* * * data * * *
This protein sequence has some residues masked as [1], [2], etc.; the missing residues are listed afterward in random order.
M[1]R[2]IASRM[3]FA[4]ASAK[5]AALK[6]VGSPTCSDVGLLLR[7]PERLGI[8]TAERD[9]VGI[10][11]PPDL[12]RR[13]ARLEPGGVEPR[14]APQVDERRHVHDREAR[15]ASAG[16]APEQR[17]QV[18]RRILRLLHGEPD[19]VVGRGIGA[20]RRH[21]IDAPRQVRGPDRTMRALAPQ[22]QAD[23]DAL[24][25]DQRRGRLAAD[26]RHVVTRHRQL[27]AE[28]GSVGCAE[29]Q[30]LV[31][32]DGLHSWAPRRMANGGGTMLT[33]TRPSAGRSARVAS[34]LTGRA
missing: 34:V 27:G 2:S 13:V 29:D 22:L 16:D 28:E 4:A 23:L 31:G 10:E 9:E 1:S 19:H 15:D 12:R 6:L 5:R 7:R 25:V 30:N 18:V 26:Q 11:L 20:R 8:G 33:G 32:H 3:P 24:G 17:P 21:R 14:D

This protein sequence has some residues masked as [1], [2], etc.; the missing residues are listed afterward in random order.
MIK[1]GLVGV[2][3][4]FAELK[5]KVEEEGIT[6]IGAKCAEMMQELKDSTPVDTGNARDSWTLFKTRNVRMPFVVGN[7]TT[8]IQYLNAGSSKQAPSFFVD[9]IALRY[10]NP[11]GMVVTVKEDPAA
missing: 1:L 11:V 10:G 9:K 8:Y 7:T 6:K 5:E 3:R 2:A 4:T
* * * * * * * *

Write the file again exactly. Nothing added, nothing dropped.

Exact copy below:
This protein sequence has some residues masked as [1], [2], etc.; the missing residues are listed afterward in random order.
M[1]R[2]IASRM[3]FA[4]ASAK[5]AALK[6]VGSPTCSDVGLLLR[7]PERLGI[8]TAERD[9]VGI[10][11]PPDL[12]RR[13]ARLEPGGVEPR[14]APQVDERRHVHDREAR[15]ASAG[16]APEQR[17]QV[18]RRILRLLHGEPD[19]VVGRGIGA[20]RRH[21]IDAPRQVRGPDRTMRALAPQ[22]QAD[23]DAL[24][25]DQRRGRLAAD[26]RHVVTRHRQL[27]AE[28]GSVGCAE[29]Q[30]LV[31][32]DGLHSWAPRRMANGGGTMLT[33]TRPSAGRSARVAS[34]LTGRA
missing: 34:V 27:G 2:S 13:V 29:D 22:L 16:D 28:E 4:A 23:L 31:G 10:E 9:E 1:S 19:H 15:D 12:R 6:L 5:R 7:R 25:V 30:N 18:V 26:Q 11:L 20:R 8:G 33:G 32:H 3:P 24:G 17:P 21:R 14:D

This protein sequence has some residues masked as [1], [2], etc.; the missing residues are listed afterward in random order.
MIK[1]GLVGV[2][3][4]FAELK[5]KVEEEGIT[6]IGAKCAEMMQELKDSTPVDTGNARDSWTLFKTRNVRMPFVVGN[7]TT[8]IQYLNAGSSKQAPSFFVD[9]IALRY[10]NP[11]GMVVTVKEDPAA
missing: 1:L 11:V 10:G 9:K 8:Y 7:T 6:K 5:E 3:R 2:A 4:T